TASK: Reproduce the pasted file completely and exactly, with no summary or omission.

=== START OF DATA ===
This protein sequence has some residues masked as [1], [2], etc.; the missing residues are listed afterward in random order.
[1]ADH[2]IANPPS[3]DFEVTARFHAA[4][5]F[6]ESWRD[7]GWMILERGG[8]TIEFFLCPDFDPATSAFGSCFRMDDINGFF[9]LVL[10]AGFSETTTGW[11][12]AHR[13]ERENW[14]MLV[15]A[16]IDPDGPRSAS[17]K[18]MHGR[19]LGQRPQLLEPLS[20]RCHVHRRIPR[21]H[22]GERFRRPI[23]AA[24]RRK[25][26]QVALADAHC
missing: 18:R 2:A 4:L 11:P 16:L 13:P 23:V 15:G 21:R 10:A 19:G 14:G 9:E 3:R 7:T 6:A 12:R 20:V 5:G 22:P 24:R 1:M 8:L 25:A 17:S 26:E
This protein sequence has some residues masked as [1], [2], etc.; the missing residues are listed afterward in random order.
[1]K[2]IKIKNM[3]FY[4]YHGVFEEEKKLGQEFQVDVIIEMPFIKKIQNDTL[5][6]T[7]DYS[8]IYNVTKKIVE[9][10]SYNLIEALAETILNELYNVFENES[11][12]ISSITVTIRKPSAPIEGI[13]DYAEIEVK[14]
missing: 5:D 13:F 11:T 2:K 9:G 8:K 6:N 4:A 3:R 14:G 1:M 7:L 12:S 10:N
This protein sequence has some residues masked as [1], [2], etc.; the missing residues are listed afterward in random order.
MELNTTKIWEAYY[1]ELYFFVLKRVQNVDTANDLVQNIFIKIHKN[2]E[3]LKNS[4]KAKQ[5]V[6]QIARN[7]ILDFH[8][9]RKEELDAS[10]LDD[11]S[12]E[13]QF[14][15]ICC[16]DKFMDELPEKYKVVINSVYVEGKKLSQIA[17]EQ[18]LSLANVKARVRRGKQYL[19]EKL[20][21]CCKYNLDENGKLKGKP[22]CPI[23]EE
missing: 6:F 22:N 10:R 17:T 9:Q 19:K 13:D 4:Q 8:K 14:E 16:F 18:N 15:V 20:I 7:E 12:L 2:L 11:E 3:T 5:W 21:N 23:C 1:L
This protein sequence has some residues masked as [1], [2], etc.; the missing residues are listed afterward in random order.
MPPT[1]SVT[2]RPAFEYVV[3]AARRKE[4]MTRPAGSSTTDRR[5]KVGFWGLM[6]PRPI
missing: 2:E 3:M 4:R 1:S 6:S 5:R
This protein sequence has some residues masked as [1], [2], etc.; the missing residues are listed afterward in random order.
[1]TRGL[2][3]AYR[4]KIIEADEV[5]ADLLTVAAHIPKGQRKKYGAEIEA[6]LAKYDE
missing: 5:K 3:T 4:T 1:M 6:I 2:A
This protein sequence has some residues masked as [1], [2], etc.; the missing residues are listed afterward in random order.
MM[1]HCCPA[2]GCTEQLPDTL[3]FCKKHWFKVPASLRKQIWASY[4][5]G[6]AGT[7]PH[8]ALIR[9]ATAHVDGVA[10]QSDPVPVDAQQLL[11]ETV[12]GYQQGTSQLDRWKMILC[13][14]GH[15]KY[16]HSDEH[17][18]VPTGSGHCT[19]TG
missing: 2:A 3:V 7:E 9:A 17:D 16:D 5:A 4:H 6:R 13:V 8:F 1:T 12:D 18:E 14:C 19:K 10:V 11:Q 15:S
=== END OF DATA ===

This protein sequence has some residues masked as [1], [2], etc.; the missing residues are listed afterward in random order.
[1]ADH[2]IANPPS[3]DFEVTARFHAA[4][5]F[6]ESWRD[7]GWMILERGG[8]TIEFFLCPDFDPATSAFGSCFRMDDINGFF[9]LVL[10]AGFSETTTGW[11][12]AHR[13]ERENW[14]MLV[15]A[16]IDPDGPRSAS[17]K[18]MHGR[19]LGQRPQLLEPLS[20]RCHVHRRIPR[21]H[22]GERFRRPI[23]AA[24]RRK[25][26]QVALADAHC
missing: 18:R 2:A 4:L 11:P 16:L 13:P 23:V 15:G 21:R 10:A 19:G 14:G 9:E 3:R 7:T 6:A 12:R 20:V 5:G 22:P 24:R 1:M 8:L 25:A 17:S 26:E
This protein sequence has some residues masked as [1], [2], etc.; the missing residues are listed afterward in random order.
[1]K[2]IKIKNM[3]FY[4]YHGVFEEEKKLGQEFQVDVIIEMPFIKKIQNDTL[5][6]T[7]DYS[8]IYNVTKKIVE[9][10]SYNLIEALAETILNELYNVFENES[11][12]ISSITVTIRKPSAPIEGI[13]DYAEIEVK[14]
missing: 5:D 13:F 11:T 2:K 9:G 8:K 6:N 4:A 3:R 14:G 1:M 7:L 12:S 10:N
This protein sequence has some residues masked as [1], [2], etc.; the missing residues are listed afterward in random order.
MELNTTKIWEAYY[1]ELYFFVLKRVQNVDTANDLVQNIFIKIHKN[2]E[3]LKNS[4]KAKQ[5]V[6]QIARN[7]ILDFH[8][9]RKEELDAS[10]LDD[11]S[12]E[13]QF[14][15]ICC[16]DKFMDELPEKYKVVINSVYVEGKKLSQIA[17]EQ[18]LSLANVKARVRRGKQYL[19]EKL[20][21]CCKYNLDENGKLKGKP[22]CPI[23]EE
missing: 6:F 22:N 10:R 17:T 9:Q 19:K 13:D 4:Q 8:K 14:E 16:F 18:N 15:V 20:I 7:E 12:L 2:L 11:E 3:T 5:W 21:N 23:C 1:L
This protein sequence has some residues masked as [1], [2], etc.; the missing residues are listed afterward in random order.
MPPT[1]SVT[2]RPAFEYVV[3]AARRKE[4]MTRPAGSSTTDRR[5]KVGFWGLM[6]PRPI
missing: 2:E 3:M 4:R 1:S 6:S 5:R
This protein sequence has some residues masked as [1], [2], etc.; the missing residues are listed afterward in random order.
[1]TRGL[2][3]AYR[4]KIIEADEV[5]ADLLTVAAHIPKGQRKKYGAEIEA[6]LAKYDE
missing: 5:K 3:T 4:T 1:M 6:I 2:A
This protein sequence has some residues masked as [1], [2], etc.; the missing residues are listed afterward in random order.
MM[1]HCCPA[2]GCTEQLPDTL[3]FCKKHWFKVPASLRKQIWASY[4][5]G[6]AGT[7]PH[8]ALIR[9]ATAHVDGVA[10]QSDPVPVDAQQLL[11]ETV[12]GYQQGTSQLDRWKMILC[13][14]GH[15]KY[16]HSDEH[17][18]VPTGSGHCT[19]TG
missing: 2:A 3:V 7:E 9:A 17:D 16:D 5:A 4:H 6:R 13:V 8:F 1:T 12:D 18:E 14:C 19:K 10:V 11:Q 15:S